The Complainant is Intesa Sanpaolo S.p.A. of Torino, Italy, represented by Studio Legale Perani, Italy.
The Respondent is Thi Thanh, Nguyen, VPDD UBGM Ltd of Tay Ho, Hanoi, Viet Nam.
The disputed domain names <intessanpaolo.com> and <intsasanpaolo.com> are registered with Moniker Online Services, LLC.
The Complaint was filed with the WIPO Arbitration and Mediation Center (the “Center”) on June 9, 2009. On June 9, 2009, the Center transmitted by email to Moniker Online Services, LLC a request for registrar verification in connection with the disputed domain names. On June 10, 2009, Moniker Online Services, LLC transmitted by email to the Center its verification response confirming that the Respondent is listed as the registrant and providing the contact details. In response to a notification by the Center that the Complaint was administratively deficient, the Complainant filed an amendment to the Complaint on June 18, 2009. The Center verified that the Complaint together with the amendment to the Complaint satisfied the formal requirements of the Uniform Domain Name Dispute Resolution Policy (the “Policy” or “UDRP”), the Rules for Uniform Domain Name Dispute Resolution Policy (the “Rules”), and the WIPO Supplemental Rules for Uniform Domain Name Dispute Resolution Policy (the “Supplemental Rules”).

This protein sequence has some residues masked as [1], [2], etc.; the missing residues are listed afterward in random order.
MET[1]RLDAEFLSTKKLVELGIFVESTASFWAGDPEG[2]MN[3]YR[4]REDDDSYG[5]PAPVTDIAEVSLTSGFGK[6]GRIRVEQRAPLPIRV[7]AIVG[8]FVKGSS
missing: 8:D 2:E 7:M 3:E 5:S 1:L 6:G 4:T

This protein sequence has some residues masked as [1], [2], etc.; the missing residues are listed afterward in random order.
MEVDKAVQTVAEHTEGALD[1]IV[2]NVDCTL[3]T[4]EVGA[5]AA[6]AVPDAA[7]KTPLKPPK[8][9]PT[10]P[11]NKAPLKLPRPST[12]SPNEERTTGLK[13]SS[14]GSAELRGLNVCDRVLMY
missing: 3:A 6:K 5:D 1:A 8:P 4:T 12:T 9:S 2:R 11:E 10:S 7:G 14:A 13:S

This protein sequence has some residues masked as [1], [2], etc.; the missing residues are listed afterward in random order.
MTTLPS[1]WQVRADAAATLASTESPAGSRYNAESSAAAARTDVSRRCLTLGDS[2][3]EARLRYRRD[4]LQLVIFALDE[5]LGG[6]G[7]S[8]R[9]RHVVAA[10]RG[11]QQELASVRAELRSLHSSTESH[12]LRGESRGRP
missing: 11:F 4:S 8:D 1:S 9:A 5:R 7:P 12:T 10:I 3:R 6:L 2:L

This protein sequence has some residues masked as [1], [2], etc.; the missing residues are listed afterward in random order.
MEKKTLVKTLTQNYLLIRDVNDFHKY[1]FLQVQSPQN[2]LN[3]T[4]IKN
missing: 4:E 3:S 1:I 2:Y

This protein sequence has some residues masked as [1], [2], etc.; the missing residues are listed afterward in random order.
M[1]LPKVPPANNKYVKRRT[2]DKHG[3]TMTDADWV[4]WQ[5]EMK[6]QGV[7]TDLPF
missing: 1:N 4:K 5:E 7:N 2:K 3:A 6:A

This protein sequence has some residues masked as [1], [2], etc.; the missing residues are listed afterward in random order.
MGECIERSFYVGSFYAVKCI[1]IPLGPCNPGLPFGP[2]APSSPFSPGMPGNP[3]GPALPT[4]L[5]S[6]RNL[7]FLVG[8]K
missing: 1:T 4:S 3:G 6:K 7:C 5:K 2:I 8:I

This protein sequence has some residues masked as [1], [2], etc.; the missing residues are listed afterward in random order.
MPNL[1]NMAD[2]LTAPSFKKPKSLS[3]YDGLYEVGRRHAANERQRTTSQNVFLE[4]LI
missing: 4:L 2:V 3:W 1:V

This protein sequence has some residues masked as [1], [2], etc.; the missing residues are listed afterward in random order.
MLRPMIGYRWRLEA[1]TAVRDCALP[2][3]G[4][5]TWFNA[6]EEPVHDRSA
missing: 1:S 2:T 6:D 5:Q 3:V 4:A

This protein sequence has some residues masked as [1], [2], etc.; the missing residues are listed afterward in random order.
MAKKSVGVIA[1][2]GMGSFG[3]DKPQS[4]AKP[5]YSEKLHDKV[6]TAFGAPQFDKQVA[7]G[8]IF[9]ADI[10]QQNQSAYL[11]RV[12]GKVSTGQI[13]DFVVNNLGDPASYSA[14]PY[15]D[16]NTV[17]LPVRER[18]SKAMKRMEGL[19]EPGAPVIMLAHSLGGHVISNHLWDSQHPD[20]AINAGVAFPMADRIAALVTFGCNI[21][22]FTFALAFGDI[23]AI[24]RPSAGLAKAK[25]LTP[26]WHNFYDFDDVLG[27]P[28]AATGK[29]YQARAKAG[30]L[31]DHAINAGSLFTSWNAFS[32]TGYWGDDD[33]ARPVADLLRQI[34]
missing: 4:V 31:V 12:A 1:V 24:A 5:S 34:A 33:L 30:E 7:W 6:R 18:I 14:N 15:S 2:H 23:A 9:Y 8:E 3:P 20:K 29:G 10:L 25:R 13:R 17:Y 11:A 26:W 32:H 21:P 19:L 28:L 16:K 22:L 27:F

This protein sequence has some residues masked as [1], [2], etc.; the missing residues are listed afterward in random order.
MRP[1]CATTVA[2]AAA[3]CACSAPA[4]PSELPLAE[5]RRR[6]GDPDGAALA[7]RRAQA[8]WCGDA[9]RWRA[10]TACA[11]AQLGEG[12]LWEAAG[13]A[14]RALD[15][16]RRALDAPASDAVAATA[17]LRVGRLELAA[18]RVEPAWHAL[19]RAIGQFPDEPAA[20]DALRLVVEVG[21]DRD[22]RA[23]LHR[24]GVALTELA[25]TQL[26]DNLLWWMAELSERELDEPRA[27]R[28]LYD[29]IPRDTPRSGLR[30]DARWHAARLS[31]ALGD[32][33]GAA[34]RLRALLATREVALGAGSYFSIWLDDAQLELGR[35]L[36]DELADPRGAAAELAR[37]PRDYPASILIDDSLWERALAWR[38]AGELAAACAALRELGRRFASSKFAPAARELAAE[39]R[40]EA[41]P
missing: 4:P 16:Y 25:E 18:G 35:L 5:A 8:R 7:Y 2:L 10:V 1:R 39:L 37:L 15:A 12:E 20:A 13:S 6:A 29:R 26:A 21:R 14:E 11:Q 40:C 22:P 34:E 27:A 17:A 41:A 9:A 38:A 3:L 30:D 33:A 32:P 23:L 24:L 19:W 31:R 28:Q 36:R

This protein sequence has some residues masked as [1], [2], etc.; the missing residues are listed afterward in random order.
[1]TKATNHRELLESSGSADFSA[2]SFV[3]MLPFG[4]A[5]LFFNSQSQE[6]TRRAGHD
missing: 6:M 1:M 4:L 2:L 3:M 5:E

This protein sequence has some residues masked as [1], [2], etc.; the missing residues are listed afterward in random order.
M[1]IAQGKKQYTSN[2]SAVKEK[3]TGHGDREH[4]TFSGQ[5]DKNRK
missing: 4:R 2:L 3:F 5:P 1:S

In accordance with the Rules, paragraphs 2(a) and 4(a), the Center formally notified the Respondent of the Complaint, and the proceedings commenced on June 19, 2009. In accordance with the Rules, paragraph 5(a), the due date for Response was July 9, 2009. The Respondent did not submit any response. Accordingly, the Center notified the Respondent's default on July 10, 2009.
The Center appointed John Katz QC as the sole panelist in this matter on July 29, 2009. The Panel finds that it was properly constituted. The Panel has submitted the Statement of Acceptance and Declaration of Impartiality and Independence, as required by the Center to ensure compliance with the Rules, paragraph 7.